On August 31, U.S. District Court Judge Malachy E. Mannion sentenced 36-year-old Franklin Tejeda to 87 months in prison for his part in an international pill trafficking organization. Tejeda, according to United States Attorney Bruce D. Brandler, imported hundreds of thousands of Schedule ll and Schedule IV pills between 2014 and 2016.
The press release from the United States Attorney’s Office for the Middle District of Pennsylvania revealed that Tejeda had pleaded guilty to the charges in October 2016. The Drug Enforcement Administration and United States Postal Inspection Service investigated the case as part of Pennsylvania’s “Heroin Initiative.” While the Hazleton man received no charges directly related to heroin use or distribution, the United States Attorney’s Office did charge him with importing more than six types of prescription drugs.
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However, this case was a part of the Heroin Initiative, a multi-agency initiative to stop heroin and fentanyl abuse through several means, including drug treatment and more invasive law enforcement measures. The Heroin Initiative is not a Pennsylvania exclusive venture, nor is it brand new. Some states had implemented their own form of the action plan in 2014. Here is the only part in Pennsylvania’s that speaks of more than just heroin and Pennsylvania:
“In order to target rapid overdose responses—especially to deadly “batches” of fentanyl-adulterated heroin—information and intelligence must be routinely reported, consolidated, and analyzed. Led by the FBI and DEA, and with help from state and local partners, our district established an intelligence clearinghouse, or fusion center, to receive reports of heroin overdoses and seizures from first responders. Submissions to the fusion center have already resulted in investigation leads and enabled us to link distributors, telephone numbers, and stamped bags for enhanced, coordinated investigation.”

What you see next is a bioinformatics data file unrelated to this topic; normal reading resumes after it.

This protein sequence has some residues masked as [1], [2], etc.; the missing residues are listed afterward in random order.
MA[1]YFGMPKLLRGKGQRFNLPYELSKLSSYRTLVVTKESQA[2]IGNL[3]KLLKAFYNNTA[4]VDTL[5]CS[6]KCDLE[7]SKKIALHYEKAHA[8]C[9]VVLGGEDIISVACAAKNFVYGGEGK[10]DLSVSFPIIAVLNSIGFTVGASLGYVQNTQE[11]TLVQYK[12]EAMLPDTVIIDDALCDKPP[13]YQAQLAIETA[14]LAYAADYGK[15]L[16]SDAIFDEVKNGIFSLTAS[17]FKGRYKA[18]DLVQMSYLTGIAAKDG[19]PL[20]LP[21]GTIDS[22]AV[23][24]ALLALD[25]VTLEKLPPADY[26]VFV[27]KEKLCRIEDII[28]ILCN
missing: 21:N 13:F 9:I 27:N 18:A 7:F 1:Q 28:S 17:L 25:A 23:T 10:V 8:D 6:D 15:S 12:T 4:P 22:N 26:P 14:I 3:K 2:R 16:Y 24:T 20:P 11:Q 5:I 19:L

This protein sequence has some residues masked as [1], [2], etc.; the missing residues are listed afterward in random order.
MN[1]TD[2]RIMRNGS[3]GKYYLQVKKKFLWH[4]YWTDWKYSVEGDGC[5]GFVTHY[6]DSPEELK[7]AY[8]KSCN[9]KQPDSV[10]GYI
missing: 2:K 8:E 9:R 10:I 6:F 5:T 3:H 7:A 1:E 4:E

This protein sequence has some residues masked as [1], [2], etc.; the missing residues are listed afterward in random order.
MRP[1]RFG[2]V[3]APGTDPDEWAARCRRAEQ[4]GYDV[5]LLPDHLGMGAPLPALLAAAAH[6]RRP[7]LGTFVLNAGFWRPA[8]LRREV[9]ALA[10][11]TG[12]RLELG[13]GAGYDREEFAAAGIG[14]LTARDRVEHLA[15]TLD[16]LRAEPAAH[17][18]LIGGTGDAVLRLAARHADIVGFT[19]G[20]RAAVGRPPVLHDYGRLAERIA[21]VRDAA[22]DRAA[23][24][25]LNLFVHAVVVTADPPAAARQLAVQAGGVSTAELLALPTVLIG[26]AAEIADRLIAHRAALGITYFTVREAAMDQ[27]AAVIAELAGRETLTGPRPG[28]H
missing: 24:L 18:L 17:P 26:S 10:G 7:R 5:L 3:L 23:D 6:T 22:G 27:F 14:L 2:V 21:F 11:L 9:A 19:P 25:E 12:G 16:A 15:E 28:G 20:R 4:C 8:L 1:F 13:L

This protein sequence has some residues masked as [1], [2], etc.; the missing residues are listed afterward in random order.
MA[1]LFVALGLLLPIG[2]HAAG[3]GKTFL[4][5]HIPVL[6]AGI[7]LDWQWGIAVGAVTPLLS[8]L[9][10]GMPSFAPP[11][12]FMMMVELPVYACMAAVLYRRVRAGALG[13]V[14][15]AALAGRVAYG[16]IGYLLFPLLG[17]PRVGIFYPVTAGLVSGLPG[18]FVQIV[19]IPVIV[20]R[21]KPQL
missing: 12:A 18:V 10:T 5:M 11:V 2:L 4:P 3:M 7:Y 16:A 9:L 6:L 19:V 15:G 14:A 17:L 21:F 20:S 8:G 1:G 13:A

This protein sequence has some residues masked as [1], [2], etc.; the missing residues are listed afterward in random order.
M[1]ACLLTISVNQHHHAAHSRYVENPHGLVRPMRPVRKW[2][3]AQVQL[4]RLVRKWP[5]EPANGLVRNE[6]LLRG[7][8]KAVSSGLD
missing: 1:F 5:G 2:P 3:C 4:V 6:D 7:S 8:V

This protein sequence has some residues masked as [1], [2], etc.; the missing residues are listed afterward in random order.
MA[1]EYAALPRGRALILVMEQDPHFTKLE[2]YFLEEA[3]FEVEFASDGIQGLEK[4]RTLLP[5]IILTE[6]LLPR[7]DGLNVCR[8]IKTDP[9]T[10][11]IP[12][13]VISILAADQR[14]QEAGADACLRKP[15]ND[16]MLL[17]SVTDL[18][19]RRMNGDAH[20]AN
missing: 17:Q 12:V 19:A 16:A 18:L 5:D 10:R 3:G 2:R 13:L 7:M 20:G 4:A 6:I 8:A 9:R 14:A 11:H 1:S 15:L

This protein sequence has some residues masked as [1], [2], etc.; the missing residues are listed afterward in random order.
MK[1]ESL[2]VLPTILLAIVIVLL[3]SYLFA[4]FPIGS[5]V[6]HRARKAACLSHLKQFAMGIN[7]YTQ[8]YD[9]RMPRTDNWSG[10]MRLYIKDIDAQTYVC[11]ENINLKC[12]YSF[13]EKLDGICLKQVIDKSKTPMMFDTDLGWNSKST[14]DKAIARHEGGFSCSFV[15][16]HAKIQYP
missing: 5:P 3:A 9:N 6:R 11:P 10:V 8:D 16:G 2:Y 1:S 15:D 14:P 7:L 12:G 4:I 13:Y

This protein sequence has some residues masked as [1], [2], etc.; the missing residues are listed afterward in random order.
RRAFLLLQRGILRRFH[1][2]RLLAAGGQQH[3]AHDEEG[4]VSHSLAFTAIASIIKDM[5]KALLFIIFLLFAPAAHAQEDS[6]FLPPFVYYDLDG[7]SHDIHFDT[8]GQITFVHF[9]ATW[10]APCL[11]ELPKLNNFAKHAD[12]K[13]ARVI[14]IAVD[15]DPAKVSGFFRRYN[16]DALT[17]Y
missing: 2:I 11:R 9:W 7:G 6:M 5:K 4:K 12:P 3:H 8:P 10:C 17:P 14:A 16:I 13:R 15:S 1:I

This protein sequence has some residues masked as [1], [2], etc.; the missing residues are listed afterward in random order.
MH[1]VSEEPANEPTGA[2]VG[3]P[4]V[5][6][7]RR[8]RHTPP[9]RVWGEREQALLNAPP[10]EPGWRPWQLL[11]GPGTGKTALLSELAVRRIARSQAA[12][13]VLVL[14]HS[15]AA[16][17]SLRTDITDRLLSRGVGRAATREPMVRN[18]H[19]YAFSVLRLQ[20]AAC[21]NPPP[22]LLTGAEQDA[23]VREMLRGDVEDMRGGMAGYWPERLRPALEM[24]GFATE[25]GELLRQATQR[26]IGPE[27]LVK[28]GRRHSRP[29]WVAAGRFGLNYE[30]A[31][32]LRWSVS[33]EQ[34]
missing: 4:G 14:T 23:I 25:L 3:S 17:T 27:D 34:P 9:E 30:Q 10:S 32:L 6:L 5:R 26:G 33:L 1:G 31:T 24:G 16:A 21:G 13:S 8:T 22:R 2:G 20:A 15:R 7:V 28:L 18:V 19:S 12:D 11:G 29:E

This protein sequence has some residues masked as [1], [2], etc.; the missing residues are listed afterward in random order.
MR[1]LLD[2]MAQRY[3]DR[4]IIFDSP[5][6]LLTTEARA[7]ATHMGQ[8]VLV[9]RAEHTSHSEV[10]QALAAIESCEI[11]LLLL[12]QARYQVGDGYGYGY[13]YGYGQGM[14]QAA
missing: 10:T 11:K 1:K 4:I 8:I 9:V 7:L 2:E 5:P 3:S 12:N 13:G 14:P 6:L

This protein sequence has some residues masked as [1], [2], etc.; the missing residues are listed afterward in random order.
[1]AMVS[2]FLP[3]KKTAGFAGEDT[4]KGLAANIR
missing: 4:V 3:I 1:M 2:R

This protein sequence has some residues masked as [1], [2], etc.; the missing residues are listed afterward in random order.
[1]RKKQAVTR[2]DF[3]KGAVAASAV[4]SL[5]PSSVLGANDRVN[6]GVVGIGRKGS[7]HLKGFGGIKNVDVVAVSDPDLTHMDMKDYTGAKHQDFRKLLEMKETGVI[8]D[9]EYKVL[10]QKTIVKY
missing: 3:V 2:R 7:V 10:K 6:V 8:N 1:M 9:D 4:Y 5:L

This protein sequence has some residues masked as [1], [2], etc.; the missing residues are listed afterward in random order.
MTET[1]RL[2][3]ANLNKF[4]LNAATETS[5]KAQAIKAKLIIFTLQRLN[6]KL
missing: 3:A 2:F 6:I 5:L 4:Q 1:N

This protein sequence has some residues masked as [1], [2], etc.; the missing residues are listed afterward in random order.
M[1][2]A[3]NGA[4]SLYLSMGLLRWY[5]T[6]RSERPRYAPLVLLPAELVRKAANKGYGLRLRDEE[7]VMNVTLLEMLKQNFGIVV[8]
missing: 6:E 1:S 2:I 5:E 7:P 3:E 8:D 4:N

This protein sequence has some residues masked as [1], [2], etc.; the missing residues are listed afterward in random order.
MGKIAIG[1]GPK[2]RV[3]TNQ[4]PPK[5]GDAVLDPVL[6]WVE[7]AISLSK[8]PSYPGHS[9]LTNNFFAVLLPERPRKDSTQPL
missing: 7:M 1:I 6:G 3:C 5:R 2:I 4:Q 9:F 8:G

According to criminal information filed with the USAO, Tejeda imported oxycodone pills, hydrocodone pills, Percocet® pills, Tramadol® pills, Diazepam pills, and Xanax® pills, among others. He pleaded guilty to the importation of these drugs, as well as their distribution. He ordered the pills from co-conspirators in India and the Dominican Republic. He orchestrated the delivery of the drugs to recipients in Hazleton.
Between November 2014 and March 2016, Tejeda distributed hundreds of thousands of pills to customers in no particular region. In March 2016, Hazleton Police and the DEA raided Tejeda’s residence. They arrested Tejeda and seized more than 100,000 Schedule II and IV pills. In October, Tejeda pleaded guilty to his role in the international pill distribution conspiracy.
In addition to the 87 months Tejeda must spend in prison, Judge Mannion sentenced Tejeda three years of government supervision upon release.